2. When there seems to be a chaotic structure in place, that is good, because such structure would challenge even the most intelligent and talented educators, scholars, professors and learners to sort them out, so everyone has to rethink and reflect about what it means to learn in a chaotic Web and internet based learning environment. That is the reality that we are facing, in times of flux.

    3. Where there are more and more problems emerging out of MOOC design, delivery and development, that is good, because this would give a chance for scholars, researchers, administrators, educators, and learners to change and adapt their teaching and learning, based on a shift in the pedagogy, paradigms. This would challenge each of them to re-think about the importance, significance and implications of online participation (with a participatory culture), collaboration and cooperation, as a network, as a cluster of educators, researchers, and learners throughout the global networks, as an institution, or a partnership of institutional networks. This would stimulate and promote stakeholders to research, to learn and to improve and innovate altogether, in order to tackle the challenges ahead of us and that of our next generation. That is the change and transformation needed to keep abreast of knowledge and learning in an ever changing world.

    4. Are we living in an era of disruptive digital media based ecology? The challenge is huge, but the reward is even bigger. The more we know, the more we know that we don’t know. And that is learning as growth and development, both individually and as connective and collective wisdom.

    This is the time to celebrate the successes and failures, through experimentation, and possible failures of MOOCs, where educators and learners could learn together. Without trials, we never learn.

    I would like to see evidences of claim on some comments: “Critical thinking skills, writing, and close reading cannot be taught in cyberspace.”

    For comments: “I am sitting in the middle of a massive coffee-shop or bar and in the middle of hundreds of half-baked, uninformed conversations that while they may be interesting are nevertheless, not grounded in scholarship and since the tendency is for the bloggers and tweaters to flit from conversation to conversation I have no sense of any substantial engagement with any group about any topic.” This relates to personal experience. So, what would the commenter like instead, with MOOC? I haven’t posted these comments with the Chronicle of Higher Education, as I think we want to illustrate how critical thinking is actually learnt through our conversation and discourse. Would this be the spirit of MOOC?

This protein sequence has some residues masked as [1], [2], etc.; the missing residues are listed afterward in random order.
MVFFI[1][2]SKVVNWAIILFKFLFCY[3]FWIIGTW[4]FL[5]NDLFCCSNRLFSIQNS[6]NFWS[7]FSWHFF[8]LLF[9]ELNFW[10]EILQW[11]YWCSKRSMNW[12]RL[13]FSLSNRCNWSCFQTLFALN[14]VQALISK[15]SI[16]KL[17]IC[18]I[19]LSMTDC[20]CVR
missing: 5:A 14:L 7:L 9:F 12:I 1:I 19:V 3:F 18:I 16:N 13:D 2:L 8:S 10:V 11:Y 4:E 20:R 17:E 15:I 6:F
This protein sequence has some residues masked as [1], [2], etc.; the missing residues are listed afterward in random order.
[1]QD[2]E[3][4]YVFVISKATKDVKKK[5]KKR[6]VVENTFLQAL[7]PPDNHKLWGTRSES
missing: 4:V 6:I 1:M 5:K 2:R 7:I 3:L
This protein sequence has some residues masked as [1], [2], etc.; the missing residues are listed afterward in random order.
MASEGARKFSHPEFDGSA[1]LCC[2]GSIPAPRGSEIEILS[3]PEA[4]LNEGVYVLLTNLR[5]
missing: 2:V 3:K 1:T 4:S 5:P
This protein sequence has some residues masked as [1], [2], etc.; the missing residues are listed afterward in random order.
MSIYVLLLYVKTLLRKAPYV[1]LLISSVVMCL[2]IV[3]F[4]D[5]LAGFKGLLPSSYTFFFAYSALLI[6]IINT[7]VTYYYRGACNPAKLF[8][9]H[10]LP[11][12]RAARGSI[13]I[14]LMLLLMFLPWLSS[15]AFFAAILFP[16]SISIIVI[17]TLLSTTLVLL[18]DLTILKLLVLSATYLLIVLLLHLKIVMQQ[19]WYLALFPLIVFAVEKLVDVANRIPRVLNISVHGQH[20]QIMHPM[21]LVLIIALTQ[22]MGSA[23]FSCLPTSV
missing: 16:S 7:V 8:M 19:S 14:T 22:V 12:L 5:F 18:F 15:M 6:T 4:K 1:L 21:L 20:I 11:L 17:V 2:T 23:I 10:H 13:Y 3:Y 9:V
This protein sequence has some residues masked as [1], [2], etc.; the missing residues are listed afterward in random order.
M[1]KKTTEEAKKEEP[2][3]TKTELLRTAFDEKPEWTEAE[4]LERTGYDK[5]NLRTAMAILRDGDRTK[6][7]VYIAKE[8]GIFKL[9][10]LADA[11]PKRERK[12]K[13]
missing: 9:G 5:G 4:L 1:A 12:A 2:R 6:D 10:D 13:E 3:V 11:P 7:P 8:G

Saturday, October 8, 2011 at 2:59 am | Permalink
  5. Chris Lott wrote:

    The most productive engagement with this kind of statement is probably not to convince the person that the revolution is necessary but to show how what you do is working. The philosophy is fun, but…

    One way would be to address this statement “…since the tendency is for the bloggers and tweaters to flit from conversation to conversation I have no sense of any substantial engagement with any group about any topic.”

    Saturday, October 8, 2011 at 10:16 am | Permalink
  6. gsiemens wrote:

    Hi Chris, a more practical focus, as you suggest, is needed in addressing the value of online learning. The messaging around educational change is tough to get right, particularly when it’s far more fun to play with broad overview perspectives than practical details. I wonder though, how much evidence is needed around the value of online learning – there is enough research to suggest it can be an important learning experience.

    Saturday, October 8, 2011 at 9:14 pm | Permalink
  7. gsiemens wrote:

    @Roseq – I appreciate what you say about valuing differences. Sometimes, individuals who view themselves as being open minded can be the most closed in their perspective of things they have not experienced. In the language of your analogy, you can’t accurately comment on someone else’s journey if you haven’t made the attempt to journey with them.

    Saturday, October 8, 2011 at 9:23 pm | Permalink
  8. gsiemens wrote:

    @Jon K – yeah, that was a bit of an extreme post. A bit unsure as to whether it’s a troll or legitimate comment

    Saturday, October 8, 2011 at 9:26 pm | Permalink
  9. gsiemens wrote:

    Hi JohnMak – great perspective – many of the discussions around failures of MOOCs indicate a research opportunity. One of my main arguments in the presentation was that universities *need* to start experimenting with the system of education. It’s no different from a chemist or physicist trying to understand new phenomenon in their field(s) – in our case, however, the subject of research is the university system itself.

    Saturday, October 8, 2011 at 9:33 pm | Permalink
  10. Chris Lott wrote:

    George: I’m not suggesting talking about online learning in general (I have to think questions of that general nature are trolling) but specifically about the value of MOOCs and, even more specifically, helping people understand where the deep and substantive engagement happens. That seems like it would be the most powerful way to “defend” them.

    Sunday, October 9, 2011 at 12:10 am | Permalink
  11. Hi George,
    Yes, that is wonderful: “the subject of research is the university system itself.”
    Here is my further sharing http://suifaijohnmak.wordpress.com/2011/10/09/change11-the-challenges-of-technology-on-education-system-and-the-wicked-problems/ John

    Sunday, October 9, 2011 at 4:36 am | Permalink